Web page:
Population dynamics: overview

Information about population dynamics is of fundamental importance for policy-making and planning across a range of policy areas from health to the economy, at both local and national level.

Scotland's population has increased since 2002, largely due to inward migration, but also because of natural change. The birth rate has been fairly steady over the past few years, while the death rate has continued to drop - following a consistent downward trajectory that has continued for over 100 years. As a result, there have been more births than deaths in recent years. Scotland, however, still has one of the highest death rates in Western Europe, and large variations in mortality persist between affluent and deprived areas.

Demographic change is a major issue for Scotland. As in many other relatively wealthy developed countries, Scotland's population is getting steadily older. In the last 100 years the number of people aged 65 or over has risen by over two-thirds of a million. There are now over 900,000 people in this age group and this number is predicted to rise substantially over the next 20 years and beyond.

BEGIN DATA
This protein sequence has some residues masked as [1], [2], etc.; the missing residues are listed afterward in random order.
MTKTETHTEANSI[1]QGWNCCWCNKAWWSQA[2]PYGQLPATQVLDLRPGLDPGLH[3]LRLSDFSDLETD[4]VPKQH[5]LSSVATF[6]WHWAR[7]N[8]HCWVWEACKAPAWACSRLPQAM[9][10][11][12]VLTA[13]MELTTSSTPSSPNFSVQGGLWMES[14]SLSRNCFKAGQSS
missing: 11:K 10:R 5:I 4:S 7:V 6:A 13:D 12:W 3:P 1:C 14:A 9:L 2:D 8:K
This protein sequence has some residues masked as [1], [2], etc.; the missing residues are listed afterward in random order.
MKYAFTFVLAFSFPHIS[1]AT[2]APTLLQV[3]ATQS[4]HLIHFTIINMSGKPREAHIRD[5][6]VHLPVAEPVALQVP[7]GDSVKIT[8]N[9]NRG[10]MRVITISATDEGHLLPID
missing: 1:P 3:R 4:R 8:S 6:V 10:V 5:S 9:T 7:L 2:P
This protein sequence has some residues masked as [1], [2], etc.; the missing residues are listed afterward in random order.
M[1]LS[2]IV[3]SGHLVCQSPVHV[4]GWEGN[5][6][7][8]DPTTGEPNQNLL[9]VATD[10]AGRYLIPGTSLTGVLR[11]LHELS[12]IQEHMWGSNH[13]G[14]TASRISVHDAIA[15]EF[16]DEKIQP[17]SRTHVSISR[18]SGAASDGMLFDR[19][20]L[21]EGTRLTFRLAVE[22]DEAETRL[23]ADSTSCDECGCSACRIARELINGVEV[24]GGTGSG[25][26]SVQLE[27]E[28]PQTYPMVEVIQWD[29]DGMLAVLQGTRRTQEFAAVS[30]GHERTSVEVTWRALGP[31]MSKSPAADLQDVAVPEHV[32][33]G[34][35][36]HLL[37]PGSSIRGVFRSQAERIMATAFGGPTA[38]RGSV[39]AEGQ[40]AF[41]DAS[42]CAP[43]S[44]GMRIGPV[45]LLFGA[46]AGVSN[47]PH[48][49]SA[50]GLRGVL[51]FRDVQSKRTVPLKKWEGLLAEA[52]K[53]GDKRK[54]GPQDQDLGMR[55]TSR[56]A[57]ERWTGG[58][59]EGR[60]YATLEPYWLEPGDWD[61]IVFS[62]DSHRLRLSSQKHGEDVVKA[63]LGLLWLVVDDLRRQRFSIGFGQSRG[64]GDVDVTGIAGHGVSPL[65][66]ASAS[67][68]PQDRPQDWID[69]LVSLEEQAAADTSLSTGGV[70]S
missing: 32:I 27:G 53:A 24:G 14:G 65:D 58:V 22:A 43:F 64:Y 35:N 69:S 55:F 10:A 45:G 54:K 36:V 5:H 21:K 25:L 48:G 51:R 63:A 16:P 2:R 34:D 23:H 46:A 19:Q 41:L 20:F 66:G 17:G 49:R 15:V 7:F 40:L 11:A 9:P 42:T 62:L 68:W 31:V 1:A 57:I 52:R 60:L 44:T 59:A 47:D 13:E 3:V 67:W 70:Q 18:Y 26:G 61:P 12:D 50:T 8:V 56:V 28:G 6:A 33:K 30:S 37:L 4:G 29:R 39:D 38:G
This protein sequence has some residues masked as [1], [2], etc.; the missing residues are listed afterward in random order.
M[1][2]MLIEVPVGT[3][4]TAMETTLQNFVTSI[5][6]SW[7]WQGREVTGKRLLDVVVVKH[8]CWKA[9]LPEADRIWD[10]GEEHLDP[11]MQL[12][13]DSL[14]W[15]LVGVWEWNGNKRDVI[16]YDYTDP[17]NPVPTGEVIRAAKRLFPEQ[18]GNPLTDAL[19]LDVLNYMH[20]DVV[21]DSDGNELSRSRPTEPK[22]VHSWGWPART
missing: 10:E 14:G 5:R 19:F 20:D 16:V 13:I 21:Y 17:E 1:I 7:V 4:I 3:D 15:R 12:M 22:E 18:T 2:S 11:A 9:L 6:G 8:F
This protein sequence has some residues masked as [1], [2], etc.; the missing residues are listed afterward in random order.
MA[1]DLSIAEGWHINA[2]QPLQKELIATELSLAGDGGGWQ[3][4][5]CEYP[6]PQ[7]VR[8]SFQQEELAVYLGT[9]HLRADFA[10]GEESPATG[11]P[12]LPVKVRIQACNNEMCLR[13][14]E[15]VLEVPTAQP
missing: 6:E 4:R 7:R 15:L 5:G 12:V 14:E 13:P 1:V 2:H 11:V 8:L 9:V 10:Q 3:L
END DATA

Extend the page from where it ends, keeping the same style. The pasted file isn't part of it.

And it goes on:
This part of the website describes various related aspects of population dynamics - population, pregnancy and births, deaths, migration and healthy life expectancy. For each topic there is an overview, examples of local and national trends, key data sources, references and useful web links.

There is also a 2007 report on amenable mortality (mortality that can theoretically be averted by good health care) in the Publications area.